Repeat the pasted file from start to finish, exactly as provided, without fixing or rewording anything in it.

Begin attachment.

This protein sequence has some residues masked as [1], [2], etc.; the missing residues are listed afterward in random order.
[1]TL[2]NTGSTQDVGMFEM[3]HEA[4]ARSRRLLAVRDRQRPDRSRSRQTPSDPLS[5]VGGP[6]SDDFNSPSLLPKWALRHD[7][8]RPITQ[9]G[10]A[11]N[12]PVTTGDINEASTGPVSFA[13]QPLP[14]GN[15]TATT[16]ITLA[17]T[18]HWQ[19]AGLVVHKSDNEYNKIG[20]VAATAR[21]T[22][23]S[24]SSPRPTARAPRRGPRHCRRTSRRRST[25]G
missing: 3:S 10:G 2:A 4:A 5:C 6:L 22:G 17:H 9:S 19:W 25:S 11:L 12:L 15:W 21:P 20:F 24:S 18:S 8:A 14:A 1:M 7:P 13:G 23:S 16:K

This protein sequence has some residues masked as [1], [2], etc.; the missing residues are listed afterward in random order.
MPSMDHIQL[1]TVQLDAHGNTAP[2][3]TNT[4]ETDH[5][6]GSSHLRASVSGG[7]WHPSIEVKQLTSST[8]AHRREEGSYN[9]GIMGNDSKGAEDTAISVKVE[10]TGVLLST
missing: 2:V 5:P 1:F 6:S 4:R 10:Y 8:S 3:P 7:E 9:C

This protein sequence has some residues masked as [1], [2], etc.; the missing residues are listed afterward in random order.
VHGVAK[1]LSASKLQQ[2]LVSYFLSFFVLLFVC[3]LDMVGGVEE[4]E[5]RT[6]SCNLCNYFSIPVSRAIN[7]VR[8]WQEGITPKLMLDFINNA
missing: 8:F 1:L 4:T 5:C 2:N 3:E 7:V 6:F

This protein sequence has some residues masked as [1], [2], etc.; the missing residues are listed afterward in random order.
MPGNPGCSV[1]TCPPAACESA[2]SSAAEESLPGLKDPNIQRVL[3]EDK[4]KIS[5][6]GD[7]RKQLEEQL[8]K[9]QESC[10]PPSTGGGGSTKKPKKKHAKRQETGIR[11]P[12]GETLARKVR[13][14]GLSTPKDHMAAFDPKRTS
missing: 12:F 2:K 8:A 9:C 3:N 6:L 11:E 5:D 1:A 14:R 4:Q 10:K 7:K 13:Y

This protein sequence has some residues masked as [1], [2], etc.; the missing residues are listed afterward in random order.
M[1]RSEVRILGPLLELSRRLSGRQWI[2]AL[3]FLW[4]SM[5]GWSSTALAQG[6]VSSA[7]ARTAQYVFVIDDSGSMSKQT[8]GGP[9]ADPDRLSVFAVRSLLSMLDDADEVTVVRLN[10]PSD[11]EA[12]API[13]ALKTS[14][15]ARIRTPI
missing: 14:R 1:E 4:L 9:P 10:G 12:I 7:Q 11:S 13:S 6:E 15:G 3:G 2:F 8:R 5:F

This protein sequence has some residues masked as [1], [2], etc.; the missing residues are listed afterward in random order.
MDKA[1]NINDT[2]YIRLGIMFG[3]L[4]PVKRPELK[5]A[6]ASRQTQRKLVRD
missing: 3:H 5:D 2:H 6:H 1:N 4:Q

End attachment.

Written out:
This protein sequence has some residues masked as [1], [2], etc.; the missing residues are listed afterward in random order.
[1]TL[2]NTGSTQDVGMFEM[3]HEA[4]ARSRRLLAVRDRQRPDRSRSRQTPSDPLS[5]VGGP[6]SDDFNSPSLLPKWALRHD[7][8]RPITQ[9]G[10]A[11]N[12]PVTTGDINEASTGPVSFA[13]QPLP[14]GN[15]TATT[16]ITLA[17]T[18]HWQ[19]AGLVVHKSDNEYNKIG[20]VAATAR[21]T[22][23]S[24]SSPRPTARAPRRGPRHCRRTSRRRST[25]G
missing: 3:S 10:G 2:A 4:A 5:C 6:L 22:G 17:H 9:S 19:W 25:S 11:L 12:L 15:W 21:P 20:F 24:S 18:S 8:A 14:A 1:M 7:P 13:G 23:S 16:K

This protein sequence has some residues masked as [1], [2], etc.; the missing residues are listed afterward in random order.
MPSMDHIQL[1]TVQLDAHGNTAP[2][3]TNT[4]ETDH[5][6]GSSHLRASVSGG[7]WHPSIEVKQLTSST[8]AHRREEGSYN[9]GIMGNDSKGAEDTAISVKVE[10]TGVLLST
missing: 2:V 5:P 1:F 6:S 4:R 10:Y 8:S 3:P 7:E 9:C

This protein sequence has some residues masked as [1], [2], etc.; the missing residues are listed afterward in random order.
VHGVAK[1]LSASKLQQ[2]LVSYFLSFFVLLFVC[3]LDMVGGVEE[4]E[5]RT[6]SCNLCNYFSIPVSRAIN[7]VR[8]WQEGITPKLMLDFINNA
missing: 8:F 1:L 4:T 5:C 2:N 3:E 7:V 6:F

This protein sequence has some residues masked as [1], [2], etc.; the missing residues are listed afterward in random order.
MPGNPGCSV[1]TCPPAACESA[2]SSAAEESLPGLKDPNIQRVL[3]EDK[4]KIS[5][6]GD[7]RKQLEEQL[8]K[9]QESC[10]PPSTGGGGSTKKPKKKHAKRQETGIR[11]P[12]GETLARKVR[13][14]GLSTPKDHMAAFDPKRTS
missing: 12:F 2:K 8:A 9:C 3:N 6:L 11:E 5:D 1:A 14:R 4:Q 10:K 7:K 13:Y

This protein sequence has some residues masked as [1], [2], etc.; the missing residues are listed afterward in random order.
M[1]RSEVRILGPLLELSRRLSGRQWI[2]AL[3]FLW[4]SM[5]GWSSTALAQG[6]VSSA[7]ARTAQYVFVIDDSGSMSKQT[8]GGP[9]ADPDRLSVFAVRSLLSMLDDADEVTVVRLN[10]PSD[11]EA[12]API[13]ALKTS[14][15]ARIRTPI
missing: 14:R 1:E 4:L 9:P 10:G 12:I 7:Q 11:S 13:S 6:E 15:G 3:G 2:F 8:R 5:F

This protein sequence has some residues masked as [1], [2], etc.; the missing residues are listed afterward in random order.
MDKA[1]NINDT[2]YIRLGIMFG[3]L[4]PVKRPELK[5]A[6]ASRQTQRKLVRD
missing: 3:H 5:D 2:H 6:H 1:N 4:Q